JPMorgan's $2 billion-plus trading loss raises serious questions about whether the New York Federal Reserve and other regulators were asleep at the wheel or whether it is asking too much of them to keep up with the financial engineering conducted by complex institutions with diverse, global operations.
The discussion may have migrated from too big to fail to too big to manage and too big to regulate.
Though the Fed — JPMorgan's primary regulator — is not supposed to prevent banks from losing money, and JPMorgan remains stable, the shock loss rattled confidence in the financial sector.
It also raises questions about how attuned regulators were to the botched derivatives trade.
The Fed ramped up the number of staff embedded at JPMorgan Chase & Co. since the financial crisis, when the bank grew through its takeovers of much of the failed Bear Stearns and Washington Mutual. But so far it is unclear whether any of these regulators detected something high-risk and untoward going on in JPMorgan's Chief Investment Office in New York or in London.
The Fed has declined to comment on when it knew there was a problem or whether it played any role in alerting the bank. It will likely take some time to sort things out.
The U.S. central bank certainly cannot say it wasn't told that there were huge positions being built up by JPMorgan. Reports by the Wall Street Journal and Bloomberg in early April let everyone know that a JPMorgan trader, dubbed the "London Whale," was playing a dominant role in certain markets.
"Such banks have become too large and complex for management to control what is going on," former IMF chief economist and MIT professor Simon Johnson wrote on Friday.
"The regulators also have no idea about what is going on. Attempts to oversee these banks in a sophisticated and nuanced way are not working."
The timing of the announcement on Thursday was awkward for the Fed.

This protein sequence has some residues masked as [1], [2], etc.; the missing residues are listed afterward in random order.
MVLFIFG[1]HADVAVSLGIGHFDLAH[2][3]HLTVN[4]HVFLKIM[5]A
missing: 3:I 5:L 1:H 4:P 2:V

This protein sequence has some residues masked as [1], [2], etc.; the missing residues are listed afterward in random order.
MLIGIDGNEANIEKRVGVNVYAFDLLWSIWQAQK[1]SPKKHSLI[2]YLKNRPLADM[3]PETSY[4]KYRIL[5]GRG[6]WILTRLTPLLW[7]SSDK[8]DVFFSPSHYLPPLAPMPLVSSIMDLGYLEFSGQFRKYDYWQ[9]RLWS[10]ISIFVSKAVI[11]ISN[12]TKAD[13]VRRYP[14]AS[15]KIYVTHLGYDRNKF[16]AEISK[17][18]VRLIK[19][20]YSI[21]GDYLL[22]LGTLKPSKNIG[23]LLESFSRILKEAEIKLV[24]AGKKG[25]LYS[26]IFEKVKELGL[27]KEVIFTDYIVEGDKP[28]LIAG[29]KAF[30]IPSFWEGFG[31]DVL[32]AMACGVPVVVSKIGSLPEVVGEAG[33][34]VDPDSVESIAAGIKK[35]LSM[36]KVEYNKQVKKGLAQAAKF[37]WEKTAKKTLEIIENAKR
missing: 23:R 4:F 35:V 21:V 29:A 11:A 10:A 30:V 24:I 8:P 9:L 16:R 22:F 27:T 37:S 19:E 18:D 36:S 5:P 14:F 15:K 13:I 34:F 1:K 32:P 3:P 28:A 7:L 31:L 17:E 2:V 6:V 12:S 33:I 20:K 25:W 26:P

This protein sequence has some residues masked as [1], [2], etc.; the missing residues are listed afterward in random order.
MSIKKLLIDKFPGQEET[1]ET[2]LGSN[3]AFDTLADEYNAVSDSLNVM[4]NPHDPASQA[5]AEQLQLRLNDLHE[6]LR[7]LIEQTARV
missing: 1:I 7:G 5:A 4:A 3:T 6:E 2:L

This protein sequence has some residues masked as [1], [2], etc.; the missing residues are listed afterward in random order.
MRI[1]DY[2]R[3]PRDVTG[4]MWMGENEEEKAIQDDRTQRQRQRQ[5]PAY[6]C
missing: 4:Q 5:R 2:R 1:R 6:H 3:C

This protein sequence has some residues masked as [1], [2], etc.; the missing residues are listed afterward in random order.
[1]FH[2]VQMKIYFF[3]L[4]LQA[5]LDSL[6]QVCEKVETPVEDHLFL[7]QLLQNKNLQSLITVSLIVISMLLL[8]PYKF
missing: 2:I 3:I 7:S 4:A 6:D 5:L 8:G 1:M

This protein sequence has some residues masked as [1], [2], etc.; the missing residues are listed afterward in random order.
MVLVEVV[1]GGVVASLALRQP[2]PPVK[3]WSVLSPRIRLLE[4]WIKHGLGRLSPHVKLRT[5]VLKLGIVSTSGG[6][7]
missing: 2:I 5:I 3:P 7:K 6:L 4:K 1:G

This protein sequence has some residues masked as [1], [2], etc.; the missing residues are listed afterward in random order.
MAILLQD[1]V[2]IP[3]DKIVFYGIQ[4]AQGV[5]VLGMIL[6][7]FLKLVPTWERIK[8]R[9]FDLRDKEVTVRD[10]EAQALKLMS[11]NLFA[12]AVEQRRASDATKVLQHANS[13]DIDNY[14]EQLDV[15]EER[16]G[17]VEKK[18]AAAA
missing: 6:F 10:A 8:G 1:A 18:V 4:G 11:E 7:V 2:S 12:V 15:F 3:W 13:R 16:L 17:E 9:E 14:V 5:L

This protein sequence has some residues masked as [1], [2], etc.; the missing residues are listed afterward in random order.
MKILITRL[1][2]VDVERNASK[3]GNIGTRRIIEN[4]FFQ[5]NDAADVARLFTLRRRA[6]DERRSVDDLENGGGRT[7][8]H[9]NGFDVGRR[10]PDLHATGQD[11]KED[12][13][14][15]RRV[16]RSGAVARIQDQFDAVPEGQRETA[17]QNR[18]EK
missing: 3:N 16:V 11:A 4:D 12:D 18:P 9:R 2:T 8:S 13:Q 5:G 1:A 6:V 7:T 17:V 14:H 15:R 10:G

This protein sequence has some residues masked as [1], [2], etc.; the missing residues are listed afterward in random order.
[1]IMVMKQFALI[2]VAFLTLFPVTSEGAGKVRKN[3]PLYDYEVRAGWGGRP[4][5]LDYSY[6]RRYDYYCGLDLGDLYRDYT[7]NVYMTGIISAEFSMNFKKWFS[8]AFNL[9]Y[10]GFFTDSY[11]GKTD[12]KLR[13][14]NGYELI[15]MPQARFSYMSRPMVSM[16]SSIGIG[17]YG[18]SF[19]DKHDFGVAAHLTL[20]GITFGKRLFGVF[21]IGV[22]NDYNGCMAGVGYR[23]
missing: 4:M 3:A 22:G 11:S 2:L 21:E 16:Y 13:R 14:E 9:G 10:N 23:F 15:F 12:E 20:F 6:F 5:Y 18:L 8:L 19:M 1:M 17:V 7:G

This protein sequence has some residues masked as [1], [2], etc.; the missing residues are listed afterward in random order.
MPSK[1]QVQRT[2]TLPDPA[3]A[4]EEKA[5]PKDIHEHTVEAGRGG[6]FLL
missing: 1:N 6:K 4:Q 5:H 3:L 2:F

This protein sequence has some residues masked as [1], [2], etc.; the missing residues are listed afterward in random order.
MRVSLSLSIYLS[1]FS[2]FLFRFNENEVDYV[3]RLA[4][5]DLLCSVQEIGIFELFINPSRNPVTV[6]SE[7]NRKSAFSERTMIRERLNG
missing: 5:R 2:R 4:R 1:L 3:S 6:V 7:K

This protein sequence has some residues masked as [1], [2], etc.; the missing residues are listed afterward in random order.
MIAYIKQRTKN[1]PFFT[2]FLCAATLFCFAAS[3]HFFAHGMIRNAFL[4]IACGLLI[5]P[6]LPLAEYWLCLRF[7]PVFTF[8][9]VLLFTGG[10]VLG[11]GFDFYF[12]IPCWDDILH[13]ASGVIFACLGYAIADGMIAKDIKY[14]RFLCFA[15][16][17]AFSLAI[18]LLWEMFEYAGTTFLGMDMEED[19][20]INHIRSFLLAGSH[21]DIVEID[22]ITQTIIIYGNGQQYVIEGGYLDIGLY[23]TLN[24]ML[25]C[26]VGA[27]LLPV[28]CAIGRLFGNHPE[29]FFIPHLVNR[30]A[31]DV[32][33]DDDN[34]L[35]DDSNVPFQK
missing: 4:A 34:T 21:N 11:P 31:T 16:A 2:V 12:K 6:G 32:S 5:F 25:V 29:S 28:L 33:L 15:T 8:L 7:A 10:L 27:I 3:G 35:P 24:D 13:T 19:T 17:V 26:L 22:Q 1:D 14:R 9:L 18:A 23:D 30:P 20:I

Just hours earlier, Fed Chairman Ben Bernanke told a banking conference that, despite some remaining weaknesses, the stress tests carried out by the U.S. central bank showed large banks were well on the road to recovery from the turmoil of 2007-2009.
A week earlier, Governor Daniel Tarullo, the Fed's point person on regulation, praised U.S. banks for surpassing expectations as they geared up for higher capital and liquidity standards under Basel III.
"It makes everyone look bad," said a banking lawyer, who spoke on condition of anonymity. "How could anyone have allowed the 'whale' to make a $10 billion dollar bet? Why didn't the systems pick it up?
The debacle may once again force the Fed, which is still trying to repair its reputation after the 2007-2009 financial crisis, to do damage control, possibly by strengthening its scrutiny of investment banking.
"Dodd-Frank was supposed to be the 'never again' moment for regulators after missing the 2008 crisis," Terry Haines of Potomac Research Group said of the financial-reform legislation, which gave the central bank even greater oversight powers.
"Now, regulators again missed a significant event — and again, regulators will double down on regulatory fixes to cover their own failures."
Damon Silvers, an associate general counsel for the AFL-CIO labor federation who sat on an oversight panel for the 2008 TARP bailout of US banks, said the Fed should apply firmer rules to ensure capital adequacy rather than rely on models.
The Fed has so far decided not to comment publicly on the JPMorgan case.
It may well remain silent until more details about the trade are known before deciding whether any changes are needed to its supervision of Wall Street. The Fed may also want to ensure JPMorgan and other banks adjust the way they manage derivatives-trading risks.
Fed regulators are gathering and analyzing more facts about JPMorgan's trade, said a person close to the situation.
The Federal Reserve Bank of New York had been aware of the trading loss before Thursday's announcement and is monitoring the situation, a second source, who also spoke on condition of anonymity, said on Friday.
"This should be a positive political story in that JPMorgan suffered a big loss without any disruption to the bank or its lending operations," said Jaret Seiberg, a senior policy analyst at Guggenheim Partners. "In other words, the system worked."
When the Fed put JPMorgan through its annual stress test earlier this year, it determined that the bank could safely weather a storm far worse than the $2 billion in losses it has so far reported and still have enough capital to remain solvent.
The Fed focused on capital and liquidity in these tests, not on managing individual trades that could lead to big, private losses.
It is unclear when Fed regulators became aware of the risky trade, nor is it clear what, if anything, they advised the bank to do about it.
Adding to a growing chorus of criticism, Democratic Senate candidate Elizabeth Warren called for JPMorgan Chief Executive Jamie Dimon to resign from the New York Fed's board of directors.
JPMorgan's shares plunged 9.3 percent on Friday, shedding $15 billion in market value and leading a broad decline in the financial sector.
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